6.8 Winter Storm Management Preferences in Oklahoma: A Pilot Study

Tuesday, 8 January 2013: 5:15 PM
Room 19A (Austin Convention Center)
Charlotte E. Lunday, Univ. of Oklahoma, Norman, OK; and R. E. Riley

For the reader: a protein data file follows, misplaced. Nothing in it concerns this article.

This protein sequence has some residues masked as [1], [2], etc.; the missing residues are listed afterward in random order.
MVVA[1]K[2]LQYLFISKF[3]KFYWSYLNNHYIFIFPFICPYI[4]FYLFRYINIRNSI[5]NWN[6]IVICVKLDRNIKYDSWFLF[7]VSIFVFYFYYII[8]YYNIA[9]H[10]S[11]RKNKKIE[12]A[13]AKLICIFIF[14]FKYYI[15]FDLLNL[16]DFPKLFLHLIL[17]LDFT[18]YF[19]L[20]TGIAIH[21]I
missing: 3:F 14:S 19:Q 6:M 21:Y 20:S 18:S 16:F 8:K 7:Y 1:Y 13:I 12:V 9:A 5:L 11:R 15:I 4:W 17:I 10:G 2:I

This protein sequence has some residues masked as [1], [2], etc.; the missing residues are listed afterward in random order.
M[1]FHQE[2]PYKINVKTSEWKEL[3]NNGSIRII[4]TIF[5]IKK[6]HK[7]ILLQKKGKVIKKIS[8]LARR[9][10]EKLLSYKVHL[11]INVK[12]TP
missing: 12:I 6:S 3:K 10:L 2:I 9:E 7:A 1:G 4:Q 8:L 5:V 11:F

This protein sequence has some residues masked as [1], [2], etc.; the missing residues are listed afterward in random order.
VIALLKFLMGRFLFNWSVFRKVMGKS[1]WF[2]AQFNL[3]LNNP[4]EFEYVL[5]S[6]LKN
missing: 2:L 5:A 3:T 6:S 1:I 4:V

Winter storms (i.e. snow and ice storms) can have a tremendous impact on the productivity of society, especially in areas of the country such as Oklahoma where winter storms are not as common as they are in other parts of the United States. For example, many Oklahoma businesses and schools were closed for several days during and after a snow storm in early 2011. One of the primary hazards of winter storms is dangerous driving conditions, especially if snow and ice removal equipment is not readily available. If more equipment was available it is possible that winter storms would not be as disruptive as they currently are in the state. However, it is not known how Oklahomans think winter storms should be managed. To this end, the Southern Climate Impacts Planning Program (SCIPP) at the University of Oklahoma conducted a pilot survey to determine Oklahomans' perceptions of how their cities and towns currently manage winter storms as well as their expectations for how the storms should be managed. Respondents (n=135) participated in an online survey that was disseminated by Oklahoma broadcast meteorologists during the 2011-2012 winter storm season. The pilot study revealed that 60.1% of the respondents were at least somewhat satisfied with how their city or town typically manages winter storms. Additionally, winter storms were ranked as the 2nd most important climate hazard for which to plan, and some Oklahomans may be willing to pay more to increase the number of available winter storm management resources. A follow-up study should be conducted to further develop and explore these results.
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